The moon hasn’t had it easy over the years. Since the dawn of the solar system 4.5 billion years ago, its gray and lifeless surface has been repeatedly pummeled by incoming space rocks, leaving behind a pockmarked landscape strewn with rubble. Beneath this surface, however, hide the moon’s most tantalizing secrets for human explorers, from possible reservoirs of ice for producing potable water and rocket fuel to hollow lava tubes that are suitable for harboring habitats. More fundamentally, mapping the moon’s subsurface can reveal otherwise-hidden epochs of solar system history written by impacts, buried craters and associated debris—as demonstrated by fresh results from a Chinese rover on the little-explored lunar far side.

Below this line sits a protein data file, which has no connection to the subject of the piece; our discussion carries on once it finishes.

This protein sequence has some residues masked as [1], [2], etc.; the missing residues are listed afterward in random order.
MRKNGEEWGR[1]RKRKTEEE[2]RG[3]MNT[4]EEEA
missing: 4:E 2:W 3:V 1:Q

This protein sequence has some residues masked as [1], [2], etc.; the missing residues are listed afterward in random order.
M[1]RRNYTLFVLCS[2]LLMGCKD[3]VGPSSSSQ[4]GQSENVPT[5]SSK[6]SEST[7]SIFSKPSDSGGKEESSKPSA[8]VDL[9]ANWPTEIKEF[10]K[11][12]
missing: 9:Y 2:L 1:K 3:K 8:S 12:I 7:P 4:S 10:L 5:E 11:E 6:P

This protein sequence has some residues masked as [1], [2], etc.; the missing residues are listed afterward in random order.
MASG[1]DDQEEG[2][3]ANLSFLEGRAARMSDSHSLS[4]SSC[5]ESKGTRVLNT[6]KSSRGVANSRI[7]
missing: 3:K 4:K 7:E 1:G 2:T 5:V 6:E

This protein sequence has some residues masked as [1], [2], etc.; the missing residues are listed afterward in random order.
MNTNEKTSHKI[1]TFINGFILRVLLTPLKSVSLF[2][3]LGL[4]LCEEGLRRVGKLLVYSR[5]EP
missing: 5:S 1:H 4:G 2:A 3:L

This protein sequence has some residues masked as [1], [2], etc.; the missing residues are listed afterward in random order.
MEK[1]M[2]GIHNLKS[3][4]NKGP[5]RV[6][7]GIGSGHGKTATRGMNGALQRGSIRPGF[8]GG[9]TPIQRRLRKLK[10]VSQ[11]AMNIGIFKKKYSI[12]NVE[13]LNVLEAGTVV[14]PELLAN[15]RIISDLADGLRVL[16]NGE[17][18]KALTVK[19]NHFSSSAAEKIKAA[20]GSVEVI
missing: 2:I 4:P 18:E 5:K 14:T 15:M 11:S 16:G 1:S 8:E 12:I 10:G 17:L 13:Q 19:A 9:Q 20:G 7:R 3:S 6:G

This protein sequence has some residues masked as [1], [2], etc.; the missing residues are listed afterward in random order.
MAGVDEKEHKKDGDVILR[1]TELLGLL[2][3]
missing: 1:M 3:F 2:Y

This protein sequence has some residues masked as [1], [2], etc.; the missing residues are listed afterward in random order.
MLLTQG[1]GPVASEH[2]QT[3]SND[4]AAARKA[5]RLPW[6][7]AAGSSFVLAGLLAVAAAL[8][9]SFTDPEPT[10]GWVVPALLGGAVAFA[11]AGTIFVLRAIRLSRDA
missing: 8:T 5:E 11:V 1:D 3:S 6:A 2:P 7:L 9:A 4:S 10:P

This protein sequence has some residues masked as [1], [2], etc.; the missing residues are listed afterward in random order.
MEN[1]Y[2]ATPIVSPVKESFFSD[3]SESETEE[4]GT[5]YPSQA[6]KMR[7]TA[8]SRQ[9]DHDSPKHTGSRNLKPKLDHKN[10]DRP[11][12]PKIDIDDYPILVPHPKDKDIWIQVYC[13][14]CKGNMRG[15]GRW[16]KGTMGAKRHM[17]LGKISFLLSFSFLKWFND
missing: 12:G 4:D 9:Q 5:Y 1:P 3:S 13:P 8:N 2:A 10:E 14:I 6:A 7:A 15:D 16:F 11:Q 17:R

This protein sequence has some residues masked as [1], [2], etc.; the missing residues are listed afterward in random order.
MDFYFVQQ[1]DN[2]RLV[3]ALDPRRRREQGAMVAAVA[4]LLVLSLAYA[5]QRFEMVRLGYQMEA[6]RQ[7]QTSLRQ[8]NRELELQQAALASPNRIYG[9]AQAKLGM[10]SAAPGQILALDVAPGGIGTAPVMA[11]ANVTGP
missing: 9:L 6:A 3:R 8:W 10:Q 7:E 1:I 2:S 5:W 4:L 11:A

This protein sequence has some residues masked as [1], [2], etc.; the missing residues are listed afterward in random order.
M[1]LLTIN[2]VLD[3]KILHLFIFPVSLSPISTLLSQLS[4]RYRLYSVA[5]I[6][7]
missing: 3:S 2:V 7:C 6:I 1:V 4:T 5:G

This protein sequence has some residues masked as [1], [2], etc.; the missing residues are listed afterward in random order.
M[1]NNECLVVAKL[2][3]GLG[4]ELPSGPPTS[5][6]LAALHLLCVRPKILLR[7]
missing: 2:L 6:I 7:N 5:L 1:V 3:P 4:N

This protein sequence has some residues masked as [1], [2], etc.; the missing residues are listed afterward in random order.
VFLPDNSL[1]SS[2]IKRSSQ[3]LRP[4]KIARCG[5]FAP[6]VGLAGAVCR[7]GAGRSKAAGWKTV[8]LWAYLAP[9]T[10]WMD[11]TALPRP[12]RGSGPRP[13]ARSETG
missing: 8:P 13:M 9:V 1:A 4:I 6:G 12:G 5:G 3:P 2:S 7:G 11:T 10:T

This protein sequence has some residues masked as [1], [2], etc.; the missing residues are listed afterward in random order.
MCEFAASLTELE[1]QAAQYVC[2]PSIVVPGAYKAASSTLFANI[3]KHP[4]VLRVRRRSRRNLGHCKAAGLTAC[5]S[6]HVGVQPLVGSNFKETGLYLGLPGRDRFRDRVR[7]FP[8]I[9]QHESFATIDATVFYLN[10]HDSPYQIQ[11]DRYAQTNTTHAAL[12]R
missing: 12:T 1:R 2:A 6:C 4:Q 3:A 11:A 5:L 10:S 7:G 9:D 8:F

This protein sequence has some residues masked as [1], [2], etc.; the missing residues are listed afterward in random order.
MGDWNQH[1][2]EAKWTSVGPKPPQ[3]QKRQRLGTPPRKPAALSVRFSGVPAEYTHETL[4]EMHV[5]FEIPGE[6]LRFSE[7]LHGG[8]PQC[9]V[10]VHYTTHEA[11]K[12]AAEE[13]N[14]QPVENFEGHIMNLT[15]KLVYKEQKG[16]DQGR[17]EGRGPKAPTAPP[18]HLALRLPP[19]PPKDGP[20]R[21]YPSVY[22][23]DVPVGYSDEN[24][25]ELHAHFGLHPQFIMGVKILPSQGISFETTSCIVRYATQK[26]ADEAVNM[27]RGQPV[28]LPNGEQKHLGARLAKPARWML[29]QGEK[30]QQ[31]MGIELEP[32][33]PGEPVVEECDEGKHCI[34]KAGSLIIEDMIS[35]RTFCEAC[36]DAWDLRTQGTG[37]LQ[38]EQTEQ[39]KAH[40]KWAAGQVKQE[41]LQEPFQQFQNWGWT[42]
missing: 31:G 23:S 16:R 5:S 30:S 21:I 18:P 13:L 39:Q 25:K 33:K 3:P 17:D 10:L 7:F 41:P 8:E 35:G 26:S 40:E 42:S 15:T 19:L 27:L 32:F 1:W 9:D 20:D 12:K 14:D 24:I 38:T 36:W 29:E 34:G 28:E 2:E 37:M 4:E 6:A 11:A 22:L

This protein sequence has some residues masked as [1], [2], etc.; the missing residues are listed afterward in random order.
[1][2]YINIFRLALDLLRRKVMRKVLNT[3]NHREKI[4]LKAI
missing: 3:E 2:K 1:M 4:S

In a paper published in the journal Science Advances today, a collaboration of Chinese and European researchers describes the latest results from the Chang’e-4 mission, run by the China National Space Administration. Launched in December 2018 and reaching the moon in early January 2019, the mission became the first to land on the far side of the natural satellite, targeting an intriguing region near the lunar south pole called the South Pole–Aitken Basin. Formed 3.9 billion years ago and stretching some 2,500 kilometers across, it is the biggest impact basin in the solar system—and perhaps a key to understanding how great impacts have shaped Earth and other inner planets. The Chang’e-4 rover is still operational today and has been slowly trundling across this region, traveling a few hundred meters since it landed.

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